Wednesday, 4 May 2011

Just Do It

I have a confession to make. Tonight I have been to college. No, not to improve my IT skills or to learn a new language, but to learn how to sing.
I have another confession to make. On Friday, I have a cycling lesson. Not to improve my technique and to make me safer on the roads, but to learn how to cycle. Nope, I never learned how to ride a bike as a kid. And yes, I am doing something about it at the grand old age of 31.
You see, recently I have come to the conclusion that it is about time that I get around to doing all the things that I really want to do, or think it is about time I got to grips with. I always loved singing at school, and although I know I will never win the X Factor, I would love to have the confidence to belt out a power ballad or two in a karaoke bar. So, a couple of months ago I searched the net and enrolled at the Working Men’s College in Camden. So far I am loving it, even if I seem to spend more time laughing than singing. As for the cycling, well, after over eight years of having the mickey taken out of me by Him Indoors, I decided it was about time I got myself in the saddle. Okay, so I doubt that I will start cycling around London to work every day, but at least I will be able to wobble around Centre Parcs when I go on my jollies. And the added bonus? My council are providing me with up to four hours of tuition absolutely gratis.
So, what has happened? Why have I suddenly started to do all these weird and wonderful things? Well, I think there are a lot of factors to it. One is suddenly finding myself in my thirties and in a job that makes me go “meh” rather than “WOOHOO!” Another is the wakeup call the possibility of redundancy gave me earlier this year. But mainly I think it has been the “sod it” attitude that I have developed over recent months.
You see, I have come to the conclusion that, if you don’t give it ago, you will never know. How will I know if I can sing or ride a bike unless I give it a try? Okay, so the ability to warble along to Celine Dion or wobble along a bridle path in the middle of the Cotswolds is not going to change my life. But learning how to set up my own business and attempting to write a novel? Well, who knows what could happen?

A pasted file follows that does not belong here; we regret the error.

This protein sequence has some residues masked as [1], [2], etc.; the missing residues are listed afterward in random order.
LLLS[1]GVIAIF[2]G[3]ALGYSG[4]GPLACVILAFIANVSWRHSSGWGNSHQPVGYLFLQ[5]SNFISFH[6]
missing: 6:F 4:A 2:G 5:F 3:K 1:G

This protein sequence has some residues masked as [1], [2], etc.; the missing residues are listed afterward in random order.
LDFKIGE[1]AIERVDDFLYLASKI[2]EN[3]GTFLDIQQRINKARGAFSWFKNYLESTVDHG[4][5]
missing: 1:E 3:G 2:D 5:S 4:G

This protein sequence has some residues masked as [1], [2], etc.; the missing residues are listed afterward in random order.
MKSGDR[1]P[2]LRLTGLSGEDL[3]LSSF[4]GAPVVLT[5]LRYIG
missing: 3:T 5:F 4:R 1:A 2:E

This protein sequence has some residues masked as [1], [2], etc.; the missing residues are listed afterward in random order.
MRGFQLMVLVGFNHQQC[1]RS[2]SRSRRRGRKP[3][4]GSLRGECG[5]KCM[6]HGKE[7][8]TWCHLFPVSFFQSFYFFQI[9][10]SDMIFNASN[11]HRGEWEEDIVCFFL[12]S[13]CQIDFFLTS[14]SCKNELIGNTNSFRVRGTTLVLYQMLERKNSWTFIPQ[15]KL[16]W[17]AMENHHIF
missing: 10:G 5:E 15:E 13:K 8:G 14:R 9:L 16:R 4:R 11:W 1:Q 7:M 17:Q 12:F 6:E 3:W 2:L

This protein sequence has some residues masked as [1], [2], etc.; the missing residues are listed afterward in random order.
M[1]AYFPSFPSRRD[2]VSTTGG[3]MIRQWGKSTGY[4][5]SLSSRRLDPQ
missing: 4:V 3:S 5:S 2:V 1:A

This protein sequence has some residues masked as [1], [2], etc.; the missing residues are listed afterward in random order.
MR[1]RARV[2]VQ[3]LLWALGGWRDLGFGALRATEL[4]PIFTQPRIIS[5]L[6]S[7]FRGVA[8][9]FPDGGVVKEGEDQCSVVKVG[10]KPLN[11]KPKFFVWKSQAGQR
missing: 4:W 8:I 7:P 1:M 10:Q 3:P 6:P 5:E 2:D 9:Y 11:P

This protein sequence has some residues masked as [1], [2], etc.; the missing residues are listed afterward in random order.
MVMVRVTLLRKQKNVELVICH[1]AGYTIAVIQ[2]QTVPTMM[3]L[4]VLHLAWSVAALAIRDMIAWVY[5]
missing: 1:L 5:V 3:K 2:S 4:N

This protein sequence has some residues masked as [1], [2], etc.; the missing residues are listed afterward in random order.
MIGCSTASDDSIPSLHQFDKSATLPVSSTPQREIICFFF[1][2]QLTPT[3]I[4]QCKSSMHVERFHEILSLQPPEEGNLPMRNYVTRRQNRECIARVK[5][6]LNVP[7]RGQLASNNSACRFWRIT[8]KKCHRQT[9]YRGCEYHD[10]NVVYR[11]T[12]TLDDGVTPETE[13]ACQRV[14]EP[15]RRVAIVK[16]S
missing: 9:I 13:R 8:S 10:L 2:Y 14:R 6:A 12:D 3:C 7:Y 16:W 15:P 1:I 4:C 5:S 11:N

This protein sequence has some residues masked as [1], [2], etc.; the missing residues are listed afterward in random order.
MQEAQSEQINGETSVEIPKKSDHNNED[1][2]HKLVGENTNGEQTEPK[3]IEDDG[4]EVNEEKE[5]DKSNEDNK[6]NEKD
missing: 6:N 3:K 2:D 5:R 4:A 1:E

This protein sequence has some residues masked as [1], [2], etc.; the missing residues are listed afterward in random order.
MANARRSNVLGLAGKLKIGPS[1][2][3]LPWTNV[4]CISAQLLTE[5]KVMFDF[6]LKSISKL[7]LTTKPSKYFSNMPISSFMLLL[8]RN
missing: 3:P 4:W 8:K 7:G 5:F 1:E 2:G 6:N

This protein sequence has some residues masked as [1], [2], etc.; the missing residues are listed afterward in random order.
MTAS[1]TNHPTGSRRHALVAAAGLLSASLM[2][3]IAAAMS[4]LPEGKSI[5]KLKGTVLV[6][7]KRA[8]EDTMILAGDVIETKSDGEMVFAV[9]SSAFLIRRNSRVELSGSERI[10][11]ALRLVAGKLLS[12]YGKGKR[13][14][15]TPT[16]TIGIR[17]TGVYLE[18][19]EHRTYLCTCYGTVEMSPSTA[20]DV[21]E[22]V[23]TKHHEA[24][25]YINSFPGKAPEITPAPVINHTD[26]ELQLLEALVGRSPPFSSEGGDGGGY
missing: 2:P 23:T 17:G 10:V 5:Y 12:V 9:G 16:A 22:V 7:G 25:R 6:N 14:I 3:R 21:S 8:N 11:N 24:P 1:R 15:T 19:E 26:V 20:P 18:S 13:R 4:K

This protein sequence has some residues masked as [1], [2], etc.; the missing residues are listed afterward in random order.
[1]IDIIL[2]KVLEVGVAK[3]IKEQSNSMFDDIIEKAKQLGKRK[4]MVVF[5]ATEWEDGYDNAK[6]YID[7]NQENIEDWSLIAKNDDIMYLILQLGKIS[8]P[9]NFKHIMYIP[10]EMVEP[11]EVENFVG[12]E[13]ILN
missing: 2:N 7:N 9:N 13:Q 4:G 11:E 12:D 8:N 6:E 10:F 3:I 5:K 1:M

I can’t say that I have got to this state of mind completely on my own. About 18 months ago I went to my first “More To Life Than Shoes” meeting and, before I knew it, I had committed to writing 1,500 words of my “long piece” every week. Over a year later and I am now on my second edit. Slowly but surely, I am producing a piece of writing that, even if it doesn’t even get sniffed at by a publisher, I can be proud of and say, I did that.
It doesn’t stop there. In March I went to a London Business Link seminar about setting up your own business. You see, I dream of opening my own cafe one day and had come to the conclusion that it was about time I dip my toes into the business world. So I have decided I will try out the concept by selling some of my crafty work on the internet and at market stalls around London. I admit, I haven’t got far with it yet, but it is a work in progress. And, you never know, I might even sell something.
Full of enthusiasm I then turned to my old favourite – the “self help” book. I am in the throes of “Creating a Life Worth Living” with Carol Lloyd and have just finished “More To Life Than Shoes” by Nadia Finer and Emily Nash. Written by two of the founders of the support network, it explores how women have overcome various obstacles to get where they really want to be in life, whether that is as a speaker in the House of Commons, a fighter pilot or a novelist. And, even if you don’t fancy any of the career paths the 100 women interviewed for the book have followed, you will be inspired by how they got there, whether they had to fight sexism in the workplace, juggle their career with family commitments or overcome their greatest fear.
So, whatever you feel like doing, wish you had tried or have never got round to, just do it. Okay, I am not suggesting you jack in the day job just yet, but put the feelers out, do some research on the net, enrol on that college course, get inspired by others. In London alone there are dozens of colleges, social groups and life coaches who can give you the help that you need to try it out and say you gave it ago. And okay, so you might fall off your bike, but you can pick yourself up again and always try skateboarding instead.

1 comment:

  1. Aha, something I can do better than you (just about). Hmmm, bike riding - not a family skill :)

    You do beat me on the singing side of things though. Not that I'm competetive.... at all :)